Two Schools of Thought

In litigation of claims of professional malpractice, the “two schools of thought doctrine” is a complete defense.  Jones v. Chidester, 531 Pa. 31, 40, 610 A.2d 964 (1992).

As explained by the Pennsylvania Supreme Court, physicians may defend against claims that they deviated from the standard of care, or of professional malpractice, by adverting to support for their treatment by a minority of professionals in their field:

“Where competent medical authority is divided, a physician will not be held responsible if in the exercise of his judgment he followed a course of treatment advocated by a considerable number of recognized and respected professionals in his given area of expertise.”

Id. at 40.  See also Fallon v. Loree, 525 N.Y.S.2d 93, 93 (N.Y. App. Div. 1988) (“one of several acceptable techniques”); Dailey, “The Two Schools of Thought and Informed Consent Doctrine in Pennsylvania,” 98 Dickenson L. Rev. 713 (1994); Douglas Brown, “Panacea or Pandora’ Box:  The Two Schools of Medical Thought Doctrine after Jones v. Chidester,” 44 J. Urban & Contemp. Law 223 (1993).

Perhaps the two schools doctrine is an interesting anomaly that harkens back to a legal epistemology founded in authority rather than evidence.  In the law of expert witnesses, the criterion for admissibility of opinion has shifted from “general acceptance” to epistemic warrant, but malpractice law still allows custom and practice to dictate the standard of care.  The two schools doctrine ameliorates the practice of basing standard of care on authoritative, non-evidence based practices and opinions.  If standards of care were truly evidence based, then there might still be situations in which the available evidence was inconclusive between two approaches to patient care.  In situations of inconclusive evidence between two approaches, the two schools doctrine would provide a defense.

Products Liability

In products liability cases, failure-to-warn theories are often predicated upon claims that defendants should have known of a risk of harm posed by their products.  Plaintiffs will cite past pronouncements made by authors as evidence that the harm was “known” to others, and thus the defendants should have known of the harm, and thus should have warned about the harm.  This species of claiming often takes place, however, without any analysis whether the past pronouncements were made with good and adequate scientific bases.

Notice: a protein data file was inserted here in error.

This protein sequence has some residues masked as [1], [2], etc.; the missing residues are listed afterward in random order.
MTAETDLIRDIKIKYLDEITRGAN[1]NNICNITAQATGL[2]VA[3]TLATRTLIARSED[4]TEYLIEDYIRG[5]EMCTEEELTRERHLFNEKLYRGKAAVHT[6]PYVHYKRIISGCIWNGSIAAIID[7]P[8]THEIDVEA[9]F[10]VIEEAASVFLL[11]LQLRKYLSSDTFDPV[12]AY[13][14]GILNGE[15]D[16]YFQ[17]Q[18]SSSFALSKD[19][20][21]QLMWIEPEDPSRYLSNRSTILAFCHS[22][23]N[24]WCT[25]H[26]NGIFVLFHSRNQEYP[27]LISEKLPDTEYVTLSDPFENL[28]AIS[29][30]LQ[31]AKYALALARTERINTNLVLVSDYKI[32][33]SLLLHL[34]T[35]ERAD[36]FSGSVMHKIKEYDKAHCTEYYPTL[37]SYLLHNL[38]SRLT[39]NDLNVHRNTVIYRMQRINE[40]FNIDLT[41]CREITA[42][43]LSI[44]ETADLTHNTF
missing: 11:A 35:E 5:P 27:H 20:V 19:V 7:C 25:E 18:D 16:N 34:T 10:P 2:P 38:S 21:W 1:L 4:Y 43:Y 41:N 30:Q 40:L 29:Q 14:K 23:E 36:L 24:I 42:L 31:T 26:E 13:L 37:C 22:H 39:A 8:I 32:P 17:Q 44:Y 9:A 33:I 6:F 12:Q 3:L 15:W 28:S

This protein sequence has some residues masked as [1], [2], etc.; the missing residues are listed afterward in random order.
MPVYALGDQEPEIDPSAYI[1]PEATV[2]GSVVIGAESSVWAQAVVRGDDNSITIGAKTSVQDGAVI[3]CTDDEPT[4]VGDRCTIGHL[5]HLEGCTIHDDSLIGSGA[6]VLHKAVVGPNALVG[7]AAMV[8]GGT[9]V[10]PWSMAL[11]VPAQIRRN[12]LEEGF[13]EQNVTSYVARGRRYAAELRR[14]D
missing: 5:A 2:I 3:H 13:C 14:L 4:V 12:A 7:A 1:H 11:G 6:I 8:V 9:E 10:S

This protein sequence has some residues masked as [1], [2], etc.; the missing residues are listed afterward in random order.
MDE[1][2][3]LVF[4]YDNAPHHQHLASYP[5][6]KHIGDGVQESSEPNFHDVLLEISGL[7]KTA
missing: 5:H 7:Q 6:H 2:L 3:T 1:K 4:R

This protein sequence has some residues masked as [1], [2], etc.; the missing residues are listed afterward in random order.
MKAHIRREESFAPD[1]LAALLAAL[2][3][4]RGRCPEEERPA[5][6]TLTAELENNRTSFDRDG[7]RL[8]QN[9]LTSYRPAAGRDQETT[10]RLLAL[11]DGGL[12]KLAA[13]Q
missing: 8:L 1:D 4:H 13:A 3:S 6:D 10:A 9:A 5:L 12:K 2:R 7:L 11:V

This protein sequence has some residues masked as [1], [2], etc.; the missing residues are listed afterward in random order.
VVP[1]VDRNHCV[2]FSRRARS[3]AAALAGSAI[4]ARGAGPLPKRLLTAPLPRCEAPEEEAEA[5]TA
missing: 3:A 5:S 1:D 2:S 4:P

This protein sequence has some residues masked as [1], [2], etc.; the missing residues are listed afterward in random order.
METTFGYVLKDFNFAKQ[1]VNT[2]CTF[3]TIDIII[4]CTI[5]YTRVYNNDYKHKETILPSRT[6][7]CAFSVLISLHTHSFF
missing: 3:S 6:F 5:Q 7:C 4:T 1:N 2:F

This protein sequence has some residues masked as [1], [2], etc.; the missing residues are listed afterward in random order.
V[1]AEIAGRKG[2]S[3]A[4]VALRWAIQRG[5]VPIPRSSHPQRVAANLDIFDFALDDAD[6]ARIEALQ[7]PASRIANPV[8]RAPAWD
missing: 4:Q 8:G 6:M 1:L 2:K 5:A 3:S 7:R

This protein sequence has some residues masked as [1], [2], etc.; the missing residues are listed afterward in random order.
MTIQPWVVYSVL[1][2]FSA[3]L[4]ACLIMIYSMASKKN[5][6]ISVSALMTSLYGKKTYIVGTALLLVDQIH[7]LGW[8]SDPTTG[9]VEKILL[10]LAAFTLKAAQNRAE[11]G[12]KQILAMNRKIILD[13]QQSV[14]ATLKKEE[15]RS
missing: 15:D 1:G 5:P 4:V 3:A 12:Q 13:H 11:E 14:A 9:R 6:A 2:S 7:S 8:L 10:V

If products liability law persists in treating past, putative knowledge uncritically, then it should, at least, allow defendants to defend on the ground that there were contrary pronouncements made. Juries should be told that the existence of contrary pronouncements from a respectable minority of writers is a complete defense. The two schools of thought doctrine should thus be given wider play in tort law than just professional malpractice.  Products liability should honor the basic underlying principle of malpractice law that the opinions of even a respected minority of experts fully answers the claim of negligence. The existence of the contrary opinions should bar punitive damage claims altogether.

Consider what happens in the typical failure to warn case.  The plaintiff  goes trash picking through the dustbin of medical history to find some prescient writer who argued that the product in question causes disease.  Defendant points to other authors who disputed the relationship.  The court instructs the jury that they may find defendant negligent for failing to warn if they believe the plaintiffs’ evidence.  The jury makes its decision, thoroughly infected with hindsight bias.

This scenario is unsatisfactory and unduly restrictive.  Applying the two schools of thought doctrine, the court should instruct the jury to find for the plaintiff only if there was not a considerable number of recognized and respected professionals and  experts, who had opined that the product caused the specific injury in question.  The existence of such a minority should defeat claims for punitive damages as a matter of law.

United States v. Harkonen

On May 7, 2013, the Ninth Circuit of the United States Court of Appeals denied, Dr. Harkonen’s petition for rehearing in United States v. Harkonen.  No data or analyses were false or fabricated in the Harkonen case.  The government’s prosecution was predicated on a statistical orthodoxy that is opposed by a large number of recognized and respected statisticians.  This fact would have been a complete defense to a claim of professional negligence.  The two schools doctrine should completely bar a prosecution for fraud.

Remarkably, expert witnesses commonly testify to causal associations on lesser evidence than Dr. Harkonen relied upon in a press release for his judgment of causal efficacy, but the trial court believed the jury could infer scienter and falsity from conversations between an “orthodox” statistician and Dr. Harkonen about the propriety of drawing a casual inference from a given dataset.

Perhaps civil litigants should start counterclaiming for fraud when they receive expert witness reports.

Print Friendly, PDF & Email

Comments are closed.